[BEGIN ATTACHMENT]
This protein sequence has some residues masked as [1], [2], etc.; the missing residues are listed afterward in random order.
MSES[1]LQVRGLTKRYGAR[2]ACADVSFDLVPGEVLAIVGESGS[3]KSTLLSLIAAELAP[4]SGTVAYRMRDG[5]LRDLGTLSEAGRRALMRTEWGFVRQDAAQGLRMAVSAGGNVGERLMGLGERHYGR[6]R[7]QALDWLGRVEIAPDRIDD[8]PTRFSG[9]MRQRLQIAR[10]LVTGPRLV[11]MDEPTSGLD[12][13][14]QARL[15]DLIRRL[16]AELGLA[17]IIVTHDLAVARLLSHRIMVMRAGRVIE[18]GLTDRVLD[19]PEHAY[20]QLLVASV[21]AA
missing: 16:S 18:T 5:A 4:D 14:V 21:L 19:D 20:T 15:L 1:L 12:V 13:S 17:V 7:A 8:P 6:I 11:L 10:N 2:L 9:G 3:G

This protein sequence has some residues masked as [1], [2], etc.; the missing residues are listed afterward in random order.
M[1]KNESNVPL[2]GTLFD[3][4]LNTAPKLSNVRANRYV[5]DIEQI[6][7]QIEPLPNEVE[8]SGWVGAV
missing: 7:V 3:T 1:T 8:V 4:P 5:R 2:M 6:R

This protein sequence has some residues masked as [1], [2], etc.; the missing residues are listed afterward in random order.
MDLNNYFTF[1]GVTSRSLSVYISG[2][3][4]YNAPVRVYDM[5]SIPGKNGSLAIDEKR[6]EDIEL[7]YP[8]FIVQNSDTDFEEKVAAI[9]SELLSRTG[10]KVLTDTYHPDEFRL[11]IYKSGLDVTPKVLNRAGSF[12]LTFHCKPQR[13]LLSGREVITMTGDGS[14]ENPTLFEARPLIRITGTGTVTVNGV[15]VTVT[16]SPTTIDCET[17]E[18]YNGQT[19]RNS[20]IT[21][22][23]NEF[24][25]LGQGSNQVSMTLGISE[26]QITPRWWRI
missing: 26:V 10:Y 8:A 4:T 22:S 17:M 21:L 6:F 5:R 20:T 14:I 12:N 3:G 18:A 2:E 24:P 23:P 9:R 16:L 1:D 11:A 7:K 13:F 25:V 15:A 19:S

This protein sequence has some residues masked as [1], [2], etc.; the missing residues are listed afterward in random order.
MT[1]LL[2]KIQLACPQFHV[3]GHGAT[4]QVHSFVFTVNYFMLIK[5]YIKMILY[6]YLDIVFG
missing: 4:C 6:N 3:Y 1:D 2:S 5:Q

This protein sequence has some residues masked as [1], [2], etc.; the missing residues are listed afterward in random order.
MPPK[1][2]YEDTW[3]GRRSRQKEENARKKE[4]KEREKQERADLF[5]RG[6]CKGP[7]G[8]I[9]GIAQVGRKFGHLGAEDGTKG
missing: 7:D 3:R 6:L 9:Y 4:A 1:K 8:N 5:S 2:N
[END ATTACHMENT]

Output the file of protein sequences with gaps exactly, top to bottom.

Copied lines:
This protein sequence has some residues masked as [1], [2], etc.; the missing residues are listed afterward in random order.
MSES[1]LQVRGLTKRYGAR[2]ACADVSFDLVPGEVLAIVGESGS[3]KSTLLSLIAAELAP[4]SGTVAYRMRDG[5]LRDLGTLSEAGRRALMRTEWGFVRQDAAQGLRMAVSAGGNVGERLMGLGERHYGR[6]R[7]QALDWLGRVEIAPDRIDD[8]PTRFSG[9]MRQRLQIAR[10]LVTGPRLV[11]MDEPTSGLD[12][13][14]QARL[15]DLIRRL[16]AELGLA[17]IIVTHDLAVARLLSHRIMVMRAGRVIE[18]GLTDRVLD[19]PEHAY[20]QLLVASV[21]AA
missing: 16:S 18:T 5:A 4:D 14:V 21:L 19:D 20:T 15:L 1:L 12:V 13:S 17:V 7:A 8:P 6:I 11:L 10:N 2:L 9:G 3:G

This protein sequence has some residues masked as [1], [2], etc.; the missing residues are listed afterward in random order.
M[1]KNESNVPL[2]GTLFD[3][4]LNTAPKLSNVRANRYV[5]DIEQI[6][7]QIEPLPNEVE[8]SGWVGAV
missing: 7:V 3:T 1:T 8:V 4:P 5:R 2:M 6:R

This protein sequence has some residues masked as [1], [2], etc.; the missing residues are listed afterward in random order.
MDLNNYFTF[1]GVTSRSLSVYISG[2][3][4]YNAPVRVYDM[5]SIPGKNGSLAIDEKR[6]EDIEL[7]YP[8]FIVQNSDTDFEEKVAAI[9]SELLSRTG[10]KVLTDTYHPDEFRL[11]IYKSGLDVTPKVLNRAGSF[12]LTFHCKPQR[13]LLSGREVITMTGDGS[14]ENPTLFEARPLIRITGTGTVTVNGV[15]VTVT[16]SPTTIDCET[17]E[18]YNGQT[19]RNS[20]IT[21][22][23]NEF[24][25]LGQGSNQVSMTLGISE[26]QITPRWWRI
missing: 26:V 10:Y 8:A 4:T 22:S 17:M 21:L 6:F 5:R 20:T 14:I 12:N 3:G 18:A 2:E 24:P 23:P 9:R 16:L 1:D 11:A 7:K 13:F 25:V 15:A 19:S

This protein sequence has some residues masked as [1], [2], etc.; the missing residues are listed afterward in random order.
MT[1]LL[2]KIQLACPQFHV[3]GHGAT[4]QVHSFVFTVNYFMLIK[5]YIKMILY[6]YLDIVFG
missing: 4:C 6:N 3:Y 1:D 2:S 5:Q

This protein sequence has some residues masked as [1], [2], etc.; the missing residues are listed afterward in random order.
MPPK[1][2]YEDTW[3]GRRSRQKEENARKKE[4]KEREKQERADLF[5]RG[6]CKGP[7]G[8]I[9]GIAQVGRKFGHLGAEDGTKG
missing: 7:D 3:R 6:L 9:Y 4:A 1:K 8:N 5:S 2:N